- Disinfection supplies: Use CDC recommended disinfection supplies and processes that kill even the toughest microorganisms (C. diff and TB). These guidelines have recently been updated to manage extreme infectious and contagious diseases such as Ebola29.
- Clean medical devices: Establish a protocol for the routine disinfection of medical devices and the ambulance patient care area and follow it closely.
- Clean the ambulance: Follow the "Ambulance Cleaning Procedures" on page 78 published in the APIC (2013) Guide to Infection Prevention in EMS26.
- Prevent infections: Follow the "Exposure Control" plan on page 80 published in the APIC (2013) Guide to Infection Prevention in EMS26.
- Wash your hands: Maintain hand hygiene standards and remember it is important hand hygiene must occur several times during patient contact30.
- Spread prevention education: Contribute to public health education by promoting and offering information and immunizations to the community31.
- Follow-up on patients: Develop and participate in a quality and compliance group within the organization to review and make recommendations after care is rendered to patients with a positive isolation status
Taking an active role in prevention
The role of EMS professionals is to protect others, provide care, and "do no harm". It is clear that immunizations are effective, safe, and often the first step is protecting providers and patients alike4,32. Given that EMS providers care for and transport patients with infectious, contagious, and even deadly antibiotic resistant organisms, it is essential that minimize the potential for harm to themselves, their families and their patients.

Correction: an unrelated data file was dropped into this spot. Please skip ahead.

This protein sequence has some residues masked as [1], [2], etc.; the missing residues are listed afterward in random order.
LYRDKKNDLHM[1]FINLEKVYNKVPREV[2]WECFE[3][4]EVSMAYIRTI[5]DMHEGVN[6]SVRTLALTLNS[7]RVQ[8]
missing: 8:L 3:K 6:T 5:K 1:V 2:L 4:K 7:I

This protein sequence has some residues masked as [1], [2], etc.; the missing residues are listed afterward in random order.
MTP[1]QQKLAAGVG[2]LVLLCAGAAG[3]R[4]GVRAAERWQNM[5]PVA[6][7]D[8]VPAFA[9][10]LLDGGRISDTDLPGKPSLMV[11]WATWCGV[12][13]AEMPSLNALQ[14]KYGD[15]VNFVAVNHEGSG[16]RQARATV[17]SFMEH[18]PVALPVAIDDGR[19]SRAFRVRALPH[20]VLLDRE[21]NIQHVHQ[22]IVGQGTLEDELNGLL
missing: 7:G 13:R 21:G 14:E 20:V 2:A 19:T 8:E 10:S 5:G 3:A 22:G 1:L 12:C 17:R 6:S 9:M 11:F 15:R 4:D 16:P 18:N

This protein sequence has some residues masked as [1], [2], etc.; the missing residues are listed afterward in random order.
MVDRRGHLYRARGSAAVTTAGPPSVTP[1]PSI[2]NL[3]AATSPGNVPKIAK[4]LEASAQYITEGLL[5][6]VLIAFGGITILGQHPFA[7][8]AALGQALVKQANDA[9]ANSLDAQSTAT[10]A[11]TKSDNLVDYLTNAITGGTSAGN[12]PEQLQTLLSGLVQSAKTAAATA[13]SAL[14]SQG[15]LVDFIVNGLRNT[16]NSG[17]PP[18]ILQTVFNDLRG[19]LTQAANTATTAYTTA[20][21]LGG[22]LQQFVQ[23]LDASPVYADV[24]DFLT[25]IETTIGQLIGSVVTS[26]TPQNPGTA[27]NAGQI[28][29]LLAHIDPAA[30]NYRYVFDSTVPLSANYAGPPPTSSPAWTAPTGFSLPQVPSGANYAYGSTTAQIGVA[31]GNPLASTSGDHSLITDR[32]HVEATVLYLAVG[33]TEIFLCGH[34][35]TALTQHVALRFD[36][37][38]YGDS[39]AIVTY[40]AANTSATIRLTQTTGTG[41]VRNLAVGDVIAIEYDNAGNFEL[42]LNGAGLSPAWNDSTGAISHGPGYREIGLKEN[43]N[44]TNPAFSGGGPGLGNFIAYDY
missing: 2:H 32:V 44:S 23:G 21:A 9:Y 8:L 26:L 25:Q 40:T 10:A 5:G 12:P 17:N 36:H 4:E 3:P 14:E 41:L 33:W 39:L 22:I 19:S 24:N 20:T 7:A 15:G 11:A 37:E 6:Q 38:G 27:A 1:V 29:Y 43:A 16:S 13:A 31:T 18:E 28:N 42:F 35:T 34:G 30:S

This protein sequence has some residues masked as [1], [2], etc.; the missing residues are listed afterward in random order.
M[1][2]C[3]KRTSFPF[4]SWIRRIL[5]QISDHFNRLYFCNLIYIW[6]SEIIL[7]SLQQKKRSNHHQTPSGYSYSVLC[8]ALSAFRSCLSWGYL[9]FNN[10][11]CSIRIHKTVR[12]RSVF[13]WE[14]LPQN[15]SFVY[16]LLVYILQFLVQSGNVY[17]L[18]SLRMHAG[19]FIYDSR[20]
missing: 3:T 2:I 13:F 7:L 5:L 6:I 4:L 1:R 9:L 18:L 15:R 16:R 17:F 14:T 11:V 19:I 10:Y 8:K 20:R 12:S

1. CDC. (2013, November 3). Influenza vaccination information for healthcare workers. Retrieved from http://www.cdc.gov/flu/healthcareworkers.htm
2. CDC. (2013, January). Antibiotic resistance threats in the United States, 2013. Retrieved from http://www.cdc.gov/drugresistance/threat-report-2013/pdf/ar-threats-2013-508.pdf
3. Baxi, R., Mytton, O. T., Abid, M., Maduma-Butshe, A., Iyer, S., Ephraim, A., . . . O'moore, E. (2013). Outbreak report: Nosocomial transmission of measles through an unvaccinated healthcare worker--implications for public health. Journal of Public Health, 36(3), 375-381. doi:10.1093/pubmed/fdt096
4. CDC. (2011, November 12). Immunization of health-care personnel: Recommendations of the Advisory Committee on Immunization Practices (ACIP). Retrieved from http://www.cdc.gov/mmwr/preview/mmwrhtml/rr6007a1.htm
5. Melville, N. (2015, May 29). Measles outbreaks include unvaccinated healthcare workers. Retrieved from http://www.medscape.com/viewarticle/845568#vp_1
6. Health impact news. (2015, October 12). Are mandatory flu vaccines for healthcare workers part of Obamacare and linked to financial reimbursement to healthcare facilities? Retrieved from http://healthimpactnews.com/2013/are-mandatory-flu-vaccines-for-healthcare-workers-part-of-obamacare-and-linked-to-financial-reimbursement-to-healthcare-facilities/
7. Warny, M., Pepin, J., Fang, A., Killgore, G., Thompson, A., Brazier, J., . . . Mcdonald, L. C. (2005). Toxin production by an emerging strain of Clostridium difficile associated with outbreaks of severe disease in North America and Europe. The Lancet, 366(9491), 1079-1084. doi:10.1016/s0140-6736(05)67420-x
8. Update on Emerging Infections: News From the Centers for Disease Control and Prevention. (2010). Annals of Emergency Medicine, 55(3), 280-282. doi:10.1016/j.annemergmed.2009.12.029
9. CDC. (2015, February 25). Nearly half a million Americans suffered from Clostridium difficile infections in a single year. Retrieved from http://www.cdc.gov/media/releases/2015/p0225-clostridium-difficile.html
10. CDC. (2015, October 8). Healthcare-associated infections (HAI). Retrieved from http://www.cdc.gov/hai/
11. Frontline. (2013, October 22). Ramanan Laxminarayan: The global reach of resistance. Retrieved from http://www.pbs.org/wgbh/pages/frontline/health-science-technology/hunting-the-nightmare-bacteria/ramanan-laxminarayan-the-global-reach-of-resistance/
12. Frontline (Producer). (2013). Hunting the nightmare bacteria [Motion picture on DVD]. USA: WGBH Educational Foundation.
13. CDC. (2014, August 4). Carbapenem-resistant Enterobacteriaceae in healthcare settings. Retrieved from http://www.cdc.gov/HAI/organisms/cre/